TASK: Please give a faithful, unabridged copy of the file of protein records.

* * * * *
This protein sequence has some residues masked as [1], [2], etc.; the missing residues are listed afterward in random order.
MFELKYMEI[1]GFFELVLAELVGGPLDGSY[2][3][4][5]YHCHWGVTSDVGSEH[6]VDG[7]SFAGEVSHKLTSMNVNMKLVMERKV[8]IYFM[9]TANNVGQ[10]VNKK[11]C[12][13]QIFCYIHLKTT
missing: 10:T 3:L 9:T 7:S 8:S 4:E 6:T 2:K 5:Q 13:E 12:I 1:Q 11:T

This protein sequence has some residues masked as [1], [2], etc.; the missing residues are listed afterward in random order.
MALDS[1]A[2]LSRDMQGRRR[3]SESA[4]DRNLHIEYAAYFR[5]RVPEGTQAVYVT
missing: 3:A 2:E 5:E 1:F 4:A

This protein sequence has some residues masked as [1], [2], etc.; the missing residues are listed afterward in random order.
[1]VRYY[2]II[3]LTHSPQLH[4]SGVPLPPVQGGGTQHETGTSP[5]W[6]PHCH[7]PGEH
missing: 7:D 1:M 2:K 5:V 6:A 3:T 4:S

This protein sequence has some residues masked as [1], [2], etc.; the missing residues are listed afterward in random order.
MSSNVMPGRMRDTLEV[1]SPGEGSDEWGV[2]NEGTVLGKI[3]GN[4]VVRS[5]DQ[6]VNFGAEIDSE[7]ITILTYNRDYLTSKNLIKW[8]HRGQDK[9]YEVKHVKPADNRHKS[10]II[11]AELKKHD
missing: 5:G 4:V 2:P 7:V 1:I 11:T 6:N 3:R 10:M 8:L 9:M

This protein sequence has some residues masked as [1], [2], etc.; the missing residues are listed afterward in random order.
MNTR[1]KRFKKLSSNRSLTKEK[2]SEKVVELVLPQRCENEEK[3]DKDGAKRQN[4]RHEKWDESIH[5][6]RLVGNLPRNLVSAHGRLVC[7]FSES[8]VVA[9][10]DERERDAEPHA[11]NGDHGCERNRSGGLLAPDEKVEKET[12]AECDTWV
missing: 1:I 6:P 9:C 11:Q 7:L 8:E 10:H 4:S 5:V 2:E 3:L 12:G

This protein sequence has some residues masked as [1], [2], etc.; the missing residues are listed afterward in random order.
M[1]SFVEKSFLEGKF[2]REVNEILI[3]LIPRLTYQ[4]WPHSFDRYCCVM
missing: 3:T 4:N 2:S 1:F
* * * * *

This protein sequence has some residues masked as [1], [2], etc.; the missing residues are listed afterward in random order.
MFELKYMEI[1]GFFELVLAELVGGPLDGSY[2][3][4][5]YHCHWGVTSDVGSEH[6]VDG[7]SFAGEVSHKLTSMNVNMKLVMERKV[8]IYFM[9]TANNVGQ[10]VNKK[11]C[12][13]QIFCYIHLKTT
missing: 10:T 3:L 9:T 7:S 8:S 4:E 6:T 2:K 5:Q 13:E 12:I 1:Q 11:T

This protein sequence has some residues masked as [1], [2], etc.; the missing residues are listed afterward in random order.
MALDS[1]A[2]LSRDMQGRRR[3]SESA[4]DRNLHIEYAAYFR[5]RVPEGTQAVYVT
missing: 3:A 2:E 5:E 1:F 4:A

This protein sequence has some residues masked as [1], [2], etc.; the missing residues are listed afterward in random order.
[1]VRYY[2]II[3]LTHSPQLH[4]SGVPLPPVQGGGTQHETGTSP[5]W[6]PHCH[7]PGEH
missing: 7:D 1:M 2:K 5:V 6:A 3:T 4:S

This protein sequence has some residues masked as [1], [2], etc.; the missing residues are listed afterward in random order.
MSSNVMPGRMRDTLEV[1]SPGEGSDEWGV[2]NEGTVLGKI[3]GN[4]VVRS[5]DQ[6]VNFGAEIDSE[7]ITILTYNRDYLTSKNLIKW[8]HRGQDK[9]YEVKHVKPADNRHKS[10]II[11]AELKKHD
missing: 5:G 4:V 2:P 7:V 1:I 11:T 6:N 3:R 10:M 8:L 9:M

This protein sequence has some residues masked as [1], [2], etc.; the missing residues are listed afterward in random order.
MNTR[1]KRFKKLSSNRSLTKEK[2]SEKVVELVLPQRCENEEK[3]DKDGAKRQN[4]RHEKWDESIH[5][6]RLVGNLPRNLVSAHGRLVC[7]FSES[8]VVA[9][10]DERERDAEPHA[11]NGDHGCERNRSGGLLAPDEKVEKET[12]AECDTWV
missing: 1:I 6:P 9:C 11:Q 7:L 8:E 10:H 4:S 5:V 2:E 3:L 12:G

This protein sequence has some residues masked as [1], [2], etc.; the missing residues are listed afterward in random order.
M[1]SFVEKSFLEGKF[2]REVNEILI[3]LIPRLTYQ[4]WPHSFDRYCCVM
missing: 3:T 4:N 2:S 1:F